FROM STAFF REPORTS
Two Hays County justices of the peace are among only a handful of their counterparts this year to receive the Texas Justice Court Judges Association’s highest level of recognition.
Pct. 2 Justice of the Peace Beth Smith and Pct. 5 Justice of the Peace Scott Cary were inducted into the association’s College of Justice Court Judges during an October banquet in Round Rock. The designation was granted to 19 judges of the state’s 822 justice courts.
To be eligible for induction into the college, justices of the peace must complete 30 hours of accredited education in addition to the 20 hours required annually under the Texas Local Government Code.
Smith, a former Mountain City mayor, has held her judicial office since 1994, winning re-election five times. She is also the city of Buda’s municipal judge and presides over Hays County Emergency Services District No. 5, which governs the Kyle Fire Department. Her court’s jurisdiction includes the Kyle and Uhland areas.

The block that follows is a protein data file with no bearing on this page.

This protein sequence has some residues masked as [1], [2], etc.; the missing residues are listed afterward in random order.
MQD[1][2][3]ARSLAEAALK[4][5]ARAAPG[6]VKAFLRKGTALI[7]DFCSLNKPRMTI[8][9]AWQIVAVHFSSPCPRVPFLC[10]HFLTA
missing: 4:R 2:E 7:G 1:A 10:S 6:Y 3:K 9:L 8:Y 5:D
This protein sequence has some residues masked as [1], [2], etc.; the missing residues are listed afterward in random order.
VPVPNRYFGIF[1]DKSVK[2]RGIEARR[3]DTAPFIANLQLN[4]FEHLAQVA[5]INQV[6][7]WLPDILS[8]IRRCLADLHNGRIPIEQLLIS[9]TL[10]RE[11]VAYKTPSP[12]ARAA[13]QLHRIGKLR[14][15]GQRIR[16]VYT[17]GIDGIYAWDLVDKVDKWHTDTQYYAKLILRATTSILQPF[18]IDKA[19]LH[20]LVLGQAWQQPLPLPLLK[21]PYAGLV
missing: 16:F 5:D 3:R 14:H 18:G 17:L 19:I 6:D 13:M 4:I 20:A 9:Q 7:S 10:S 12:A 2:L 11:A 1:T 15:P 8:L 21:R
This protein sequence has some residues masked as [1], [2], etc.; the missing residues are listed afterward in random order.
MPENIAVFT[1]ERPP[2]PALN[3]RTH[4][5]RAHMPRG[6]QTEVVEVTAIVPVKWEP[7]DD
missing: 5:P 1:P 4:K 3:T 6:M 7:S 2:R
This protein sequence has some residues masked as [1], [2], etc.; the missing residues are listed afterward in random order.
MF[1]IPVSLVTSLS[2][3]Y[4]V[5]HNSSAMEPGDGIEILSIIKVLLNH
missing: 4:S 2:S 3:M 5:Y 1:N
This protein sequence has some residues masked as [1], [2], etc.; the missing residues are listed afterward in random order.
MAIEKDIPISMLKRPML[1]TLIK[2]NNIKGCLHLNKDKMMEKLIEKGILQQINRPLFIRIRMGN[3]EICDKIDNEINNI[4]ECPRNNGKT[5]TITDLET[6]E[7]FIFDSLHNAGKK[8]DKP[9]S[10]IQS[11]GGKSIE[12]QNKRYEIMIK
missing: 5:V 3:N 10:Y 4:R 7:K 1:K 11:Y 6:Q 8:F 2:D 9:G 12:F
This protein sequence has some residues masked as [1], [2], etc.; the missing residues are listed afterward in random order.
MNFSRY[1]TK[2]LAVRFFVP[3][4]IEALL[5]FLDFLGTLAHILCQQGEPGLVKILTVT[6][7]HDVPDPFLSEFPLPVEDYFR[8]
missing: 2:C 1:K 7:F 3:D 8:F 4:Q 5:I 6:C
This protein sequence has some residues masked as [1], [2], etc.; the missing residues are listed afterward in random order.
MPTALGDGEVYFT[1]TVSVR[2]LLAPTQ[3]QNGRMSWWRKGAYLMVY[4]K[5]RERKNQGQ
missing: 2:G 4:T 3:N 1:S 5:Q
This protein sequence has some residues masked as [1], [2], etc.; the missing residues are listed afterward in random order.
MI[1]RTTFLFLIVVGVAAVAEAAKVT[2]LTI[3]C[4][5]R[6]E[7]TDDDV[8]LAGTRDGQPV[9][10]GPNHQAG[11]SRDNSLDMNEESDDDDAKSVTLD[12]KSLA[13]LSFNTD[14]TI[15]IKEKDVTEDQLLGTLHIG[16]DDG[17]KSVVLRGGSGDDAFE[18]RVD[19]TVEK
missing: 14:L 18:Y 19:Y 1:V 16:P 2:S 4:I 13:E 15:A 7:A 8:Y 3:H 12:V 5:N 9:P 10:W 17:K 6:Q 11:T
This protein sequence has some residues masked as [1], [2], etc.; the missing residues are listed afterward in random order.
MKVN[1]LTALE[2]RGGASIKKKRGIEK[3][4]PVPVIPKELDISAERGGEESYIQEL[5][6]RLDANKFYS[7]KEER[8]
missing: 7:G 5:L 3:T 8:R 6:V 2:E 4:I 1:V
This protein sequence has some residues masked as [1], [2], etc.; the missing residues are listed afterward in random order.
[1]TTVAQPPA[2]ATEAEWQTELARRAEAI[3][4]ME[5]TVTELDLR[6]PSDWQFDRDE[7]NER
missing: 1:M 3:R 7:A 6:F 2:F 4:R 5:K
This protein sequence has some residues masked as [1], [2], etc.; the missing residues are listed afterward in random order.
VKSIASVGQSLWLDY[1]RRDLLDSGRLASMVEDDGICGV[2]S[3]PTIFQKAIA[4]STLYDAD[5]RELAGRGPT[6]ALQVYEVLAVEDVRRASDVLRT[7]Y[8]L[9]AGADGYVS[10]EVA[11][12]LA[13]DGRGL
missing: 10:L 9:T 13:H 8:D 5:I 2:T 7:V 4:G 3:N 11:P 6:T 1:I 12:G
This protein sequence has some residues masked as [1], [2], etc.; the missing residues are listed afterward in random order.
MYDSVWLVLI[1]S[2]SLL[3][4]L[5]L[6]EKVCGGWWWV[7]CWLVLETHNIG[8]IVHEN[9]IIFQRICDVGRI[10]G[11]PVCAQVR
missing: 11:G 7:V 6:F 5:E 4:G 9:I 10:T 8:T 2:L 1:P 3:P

Cary, a retired Austin police sergeant, was appointed by the commissioners court in 2009 to fill the bench vacated by O. Lamont Ramage, who was forced to resign because of poor health. Cary, a Buda resident, won re-election without opposition in 2010 and 2014. His precinct includes the Buda and Niederwald areas.
Although they comprise the lowest rung of Texas’ judicial system, justices of the peace are nevertheless granted a wide range of powers and duties that include adjudicating traffic violations and other Class C misdemeanors; executing search and arrest warrants; settling civil disputes involving claims of $10,000 or less; and serving as coroner in counties without a medical examiner.
Justice courts can also perform marriages; order the seizure and euthanization of dangerous dogs and other animals; and hear appeals of concealed handgun license denials.Email | Print